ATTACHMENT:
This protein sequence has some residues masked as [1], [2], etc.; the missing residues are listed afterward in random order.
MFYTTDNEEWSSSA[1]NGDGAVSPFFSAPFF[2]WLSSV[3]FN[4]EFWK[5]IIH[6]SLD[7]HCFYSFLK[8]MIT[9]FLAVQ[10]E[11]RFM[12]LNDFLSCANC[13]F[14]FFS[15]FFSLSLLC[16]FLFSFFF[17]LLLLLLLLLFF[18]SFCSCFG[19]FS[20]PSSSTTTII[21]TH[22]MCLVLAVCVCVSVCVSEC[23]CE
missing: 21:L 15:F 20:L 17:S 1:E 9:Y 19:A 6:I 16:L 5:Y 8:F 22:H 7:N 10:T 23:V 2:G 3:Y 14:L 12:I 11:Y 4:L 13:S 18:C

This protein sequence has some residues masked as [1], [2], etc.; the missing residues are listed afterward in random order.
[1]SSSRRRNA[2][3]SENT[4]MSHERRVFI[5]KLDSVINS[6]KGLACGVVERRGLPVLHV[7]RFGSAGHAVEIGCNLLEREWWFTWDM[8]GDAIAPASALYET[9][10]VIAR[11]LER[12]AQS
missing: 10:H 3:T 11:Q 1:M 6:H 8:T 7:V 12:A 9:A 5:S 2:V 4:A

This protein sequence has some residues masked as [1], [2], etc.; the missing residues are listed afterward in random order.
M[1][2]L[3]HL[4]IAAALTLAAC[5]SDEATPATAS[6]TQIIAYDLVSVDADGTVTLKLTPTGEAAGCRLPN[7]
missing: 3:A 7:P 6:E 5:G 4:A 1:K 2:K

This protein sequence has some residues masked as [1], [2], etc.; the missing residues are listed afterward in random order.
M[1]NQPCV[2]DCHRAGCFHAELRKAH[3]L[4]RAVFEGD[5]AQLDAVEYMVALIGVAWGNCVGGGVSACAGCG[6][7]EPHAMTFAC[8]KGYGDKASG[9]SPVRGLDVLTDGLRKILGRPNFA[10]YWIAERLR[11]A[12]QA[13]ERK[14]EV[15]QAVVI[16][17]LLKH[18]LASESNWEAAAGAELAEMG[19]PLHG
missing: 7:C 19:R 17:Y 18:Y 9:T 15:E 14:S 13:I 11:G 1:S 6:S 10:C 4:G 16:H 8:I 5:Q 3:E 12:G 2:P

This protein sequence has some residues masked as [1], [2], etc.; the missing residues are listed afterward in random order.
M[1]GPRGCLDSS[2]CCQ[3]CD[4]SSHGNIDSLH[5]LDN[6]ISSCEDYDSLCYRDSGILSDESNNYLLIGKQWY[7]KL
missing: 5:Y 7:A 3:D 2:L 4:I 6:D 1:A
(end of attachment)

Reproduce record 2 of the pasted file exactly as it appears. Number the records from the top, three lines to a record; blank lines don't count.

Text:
This protein sequence has some residues masked as [1], [2], etc.; the missing residues are listed afterward in random order.
[1]SSSRRRNA[2][3]SENT[4]MSHERRVFI[5]KLDSVINS[6]KGLACGVVERRGLPVLHV[7]RFGSAGHAVEIGCNLLEREWWFTWDM[8]GDAIAPASALYET[9][10]VIAR[11]LER[12]AQS
missing: 10:H 3:T 11:Q 1:M 6:H 8:T 7:V 12:A 9:A 5:S 2:V 4:A